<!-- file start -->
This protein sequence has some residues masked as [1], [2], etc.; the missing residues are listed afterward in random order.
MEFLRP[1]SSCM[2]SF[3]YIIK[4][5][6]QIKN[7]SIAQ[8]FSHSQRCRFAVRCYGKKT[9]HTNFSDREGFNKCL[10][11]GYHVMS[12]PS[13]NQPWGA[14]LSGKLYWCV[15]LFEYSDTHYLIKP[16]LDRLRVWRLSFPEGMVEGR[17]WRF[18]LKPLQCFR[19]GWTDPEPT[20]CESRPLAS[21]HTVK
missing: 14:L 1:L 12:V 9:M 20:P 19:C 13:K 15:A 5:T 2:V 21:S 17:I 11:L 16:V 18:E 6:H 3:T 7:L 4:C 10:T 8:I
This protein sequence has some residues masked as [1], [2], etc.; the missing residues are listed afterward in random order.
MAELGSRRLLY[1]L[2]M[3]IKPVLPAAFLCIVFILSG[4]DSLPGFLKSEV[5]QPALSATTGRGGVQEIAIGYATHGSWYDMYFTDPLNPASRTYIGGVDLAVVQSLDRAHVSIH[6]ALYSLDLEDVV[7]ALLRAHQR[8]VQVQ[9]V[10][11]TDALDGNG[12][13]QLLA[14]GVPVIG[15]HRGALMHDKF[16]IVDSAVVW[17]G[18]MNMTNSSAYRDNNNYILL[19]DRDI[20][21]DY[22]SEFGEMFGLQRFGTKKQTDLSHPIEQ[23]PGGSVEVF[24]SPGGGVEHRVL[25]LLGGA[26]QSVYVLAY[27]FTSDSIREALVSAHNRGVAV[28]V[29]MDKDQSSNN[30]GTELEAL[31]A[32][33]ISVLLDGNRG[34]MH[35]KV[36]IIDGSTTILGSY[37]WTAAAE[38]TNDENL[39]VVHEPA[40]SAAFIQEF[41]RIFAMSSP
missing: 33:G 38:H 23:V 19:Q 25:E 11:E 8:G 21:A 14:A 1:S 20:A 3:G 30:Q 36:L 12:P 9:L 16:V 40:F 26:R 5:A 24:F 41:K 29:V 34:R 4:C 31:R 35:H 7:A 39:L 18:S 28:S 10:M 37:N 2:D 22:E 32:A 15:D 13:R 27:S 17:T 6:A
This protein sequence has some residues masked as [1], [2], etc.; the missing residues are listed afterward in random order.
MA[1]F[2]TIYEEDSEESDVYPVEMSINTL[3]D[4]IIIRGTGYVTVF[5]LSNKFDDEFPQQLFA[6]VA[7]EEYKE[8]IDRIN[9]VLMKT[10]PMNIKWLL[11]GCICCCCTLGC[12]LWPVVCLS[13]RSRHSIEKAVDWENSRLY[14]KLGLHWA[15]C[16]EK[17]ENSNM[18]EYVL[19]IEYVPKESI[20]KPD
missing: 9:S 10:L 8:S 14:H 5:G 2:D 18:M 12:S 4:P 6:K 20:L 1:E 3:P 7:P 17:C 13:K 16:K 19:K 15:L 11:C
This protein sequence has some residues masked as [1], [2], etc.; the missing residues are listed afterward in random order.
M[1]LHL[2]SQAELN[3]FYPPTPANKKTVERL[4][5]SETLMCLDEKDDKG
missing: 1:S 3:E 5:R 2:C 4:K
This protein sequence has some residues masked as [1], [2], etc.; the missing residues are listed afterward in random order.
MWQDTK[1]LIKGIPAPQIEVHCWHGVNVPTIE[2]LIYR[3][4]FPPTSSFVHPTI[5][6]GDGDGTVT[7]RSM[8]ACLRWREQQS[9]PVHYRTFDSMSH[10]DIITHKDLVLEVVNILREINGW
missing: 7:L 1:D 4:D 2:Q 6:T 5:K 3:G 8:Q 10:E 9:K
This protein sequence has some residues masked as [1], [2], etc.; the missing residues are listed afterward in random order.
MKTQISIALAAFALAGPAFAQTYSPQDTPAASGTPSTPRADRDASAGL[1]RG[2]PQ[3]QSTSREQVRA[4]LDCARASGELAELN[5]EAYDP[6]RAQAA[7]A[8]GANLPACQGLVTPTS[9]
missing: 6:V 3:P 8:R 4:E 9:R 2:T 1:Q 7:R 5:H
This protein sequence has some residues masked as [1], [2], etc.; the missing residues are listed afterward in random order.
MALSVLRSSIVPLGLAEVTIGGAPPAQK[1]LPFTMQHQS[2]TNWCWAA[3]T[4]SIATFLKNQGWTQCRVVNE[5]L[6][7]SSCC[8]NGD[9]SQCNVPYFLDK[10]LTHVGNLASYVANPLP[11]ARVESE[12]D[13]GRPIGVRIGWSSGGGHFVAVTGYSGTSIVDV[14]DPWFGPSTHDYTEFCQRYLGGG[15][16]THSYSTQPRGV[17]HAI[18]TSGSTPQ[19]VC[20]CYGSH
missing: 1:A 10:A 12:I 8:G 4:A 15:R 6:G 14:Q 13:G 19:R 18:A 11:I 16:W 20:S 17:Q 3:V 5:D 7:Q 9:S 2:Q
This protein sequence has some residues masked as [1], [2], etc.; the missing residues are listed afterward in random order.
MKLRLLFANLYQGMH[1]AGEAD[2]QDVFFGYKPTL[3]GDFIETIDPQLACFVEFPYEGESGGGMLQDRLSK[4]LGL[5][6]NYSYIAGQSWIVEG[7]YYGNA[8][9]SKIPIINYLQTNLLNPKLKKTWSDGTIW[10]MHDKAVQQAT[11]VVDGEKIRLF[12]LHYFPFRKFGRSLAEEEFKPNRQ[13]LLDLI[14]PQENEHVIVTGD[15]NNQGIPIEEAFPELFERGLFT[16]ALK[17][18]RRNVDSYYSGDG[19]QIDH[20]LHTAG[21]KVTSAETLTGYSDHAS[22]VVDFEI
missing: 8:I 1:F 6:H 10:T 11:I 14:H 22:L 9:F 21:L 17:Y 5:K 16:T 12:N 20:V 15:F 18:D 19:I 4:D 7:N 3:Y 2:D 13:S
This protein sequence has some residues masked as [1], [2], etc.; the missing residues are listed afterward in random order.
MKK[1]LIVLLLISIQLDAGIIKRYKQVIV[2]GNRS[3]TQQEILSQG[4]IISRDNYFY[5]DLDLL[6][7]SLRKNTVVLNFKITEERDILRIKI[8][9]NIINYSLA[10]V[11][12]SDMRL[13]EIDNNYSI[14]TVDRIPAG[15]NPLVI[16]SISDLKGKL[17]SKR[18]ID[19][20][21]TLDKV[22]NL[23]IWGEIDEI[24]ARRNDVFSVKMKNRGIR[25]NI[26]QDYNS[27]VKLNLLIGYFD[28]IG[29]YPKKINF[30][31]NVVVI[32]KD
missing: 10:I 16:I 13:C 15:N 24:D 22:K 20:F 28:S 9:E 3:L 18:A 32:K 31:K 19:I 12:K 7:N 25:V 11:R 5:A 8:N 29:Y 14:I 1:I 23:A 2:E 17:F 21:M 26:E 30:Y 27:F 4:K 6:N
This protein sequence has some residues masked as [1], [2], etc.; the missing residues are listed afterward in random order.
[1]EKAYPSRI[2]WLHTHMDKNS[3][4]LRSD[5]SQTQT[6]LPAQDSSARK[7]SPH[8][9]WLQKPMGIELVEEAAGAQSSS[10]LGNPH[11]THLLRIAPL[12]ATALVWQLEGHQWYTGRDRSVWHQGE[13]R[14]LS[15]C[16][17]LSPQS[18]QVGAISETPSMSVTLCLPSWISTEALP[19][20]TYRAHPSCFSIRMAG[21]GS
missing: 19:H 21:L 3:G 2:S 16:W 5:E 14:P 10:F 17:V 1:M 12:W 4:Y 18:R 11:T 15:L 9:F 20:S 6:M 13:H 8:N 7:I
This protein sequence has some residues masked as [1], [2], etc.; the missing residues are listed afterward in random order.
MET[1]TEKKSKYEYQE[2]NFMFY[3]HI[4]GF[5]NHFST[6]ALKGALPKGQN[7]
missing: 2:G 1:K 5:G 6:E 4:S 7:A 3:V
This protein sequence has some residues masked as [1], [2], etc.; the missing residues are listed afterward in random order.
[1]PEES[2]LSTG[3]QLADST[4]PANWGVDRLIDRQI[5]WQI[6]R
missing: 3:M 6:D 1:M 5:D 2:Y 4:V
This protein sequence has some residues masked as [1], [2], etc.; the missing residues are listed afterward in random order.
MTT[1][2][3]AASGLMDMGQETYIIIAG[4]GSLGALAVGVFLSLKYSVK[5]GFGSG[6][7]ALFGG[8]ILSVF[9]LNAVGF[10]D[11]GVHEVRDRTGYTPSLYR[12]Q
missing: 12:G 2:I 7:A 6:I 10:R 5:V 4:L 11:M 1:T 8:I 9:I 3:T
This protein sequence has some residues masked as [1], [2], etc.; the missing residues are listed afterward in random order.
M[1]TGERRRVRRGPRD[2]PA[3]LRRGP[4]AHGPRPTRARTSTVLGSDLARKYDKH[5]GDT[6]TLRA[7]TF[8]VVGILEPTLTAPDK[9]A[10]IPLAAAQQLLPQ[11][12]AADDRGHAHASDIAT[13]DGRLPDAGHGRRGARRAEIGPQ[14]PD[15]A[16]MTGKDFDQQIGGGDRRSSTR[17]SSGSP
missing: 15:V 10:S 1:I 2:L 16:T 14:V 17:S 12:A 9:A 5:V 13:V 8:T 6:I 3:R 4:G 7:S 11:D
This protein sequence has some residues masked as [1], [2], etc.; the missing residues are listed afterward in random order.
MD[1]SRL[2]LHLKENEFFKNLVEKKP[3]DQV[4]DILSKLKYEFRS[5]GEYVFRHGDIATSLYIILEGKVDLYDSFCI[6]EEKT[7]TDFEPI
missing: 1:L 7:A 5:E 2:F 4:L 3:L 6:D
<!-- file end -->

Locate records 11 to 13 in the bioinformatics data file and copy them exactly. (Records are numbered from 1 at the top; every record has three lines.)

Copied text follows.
This protein sequence has some residues masked as [1], [2], etc.; the missing residues are listed afterward in random order.
MET[1]TEKKSKYEYQE[2]NFMFY[3]HI[4]GF[5]NHFST[6]ALKGALPKGQN[7]
missing: 2:G 1:K 5:G 6:E 4:S 7:A 3:V
This protein sequence has some residues masked as [1], [2], etc.; the missing residues are listed afterward in random order.
[1]PEES[2]LSTG[3]QLADST[4]PANWGVDRLIDRQI[5]WQI[6]R
missing: 3:M 6:D 1:M 5:D 2:Y 4:V
This protein sequence has some residues masked as [1], [2], etc.; the missing residues are listed afterward in random order.
MTT[1][2][3]AASGLMDMGQETYIIIAG[4]GSLGALAVGVFLSLKYSVK[5]GFGSG[6][7]ALFGG[8]ILSVF[9]LNAVGF[10]D[11]GVHEVRDRTGYTPSLYR[12]Q
missing: 12:G 2:I 7:A 6:I 10:R 5:V 4:L 11:M 1:T 8:I 9:I 3:T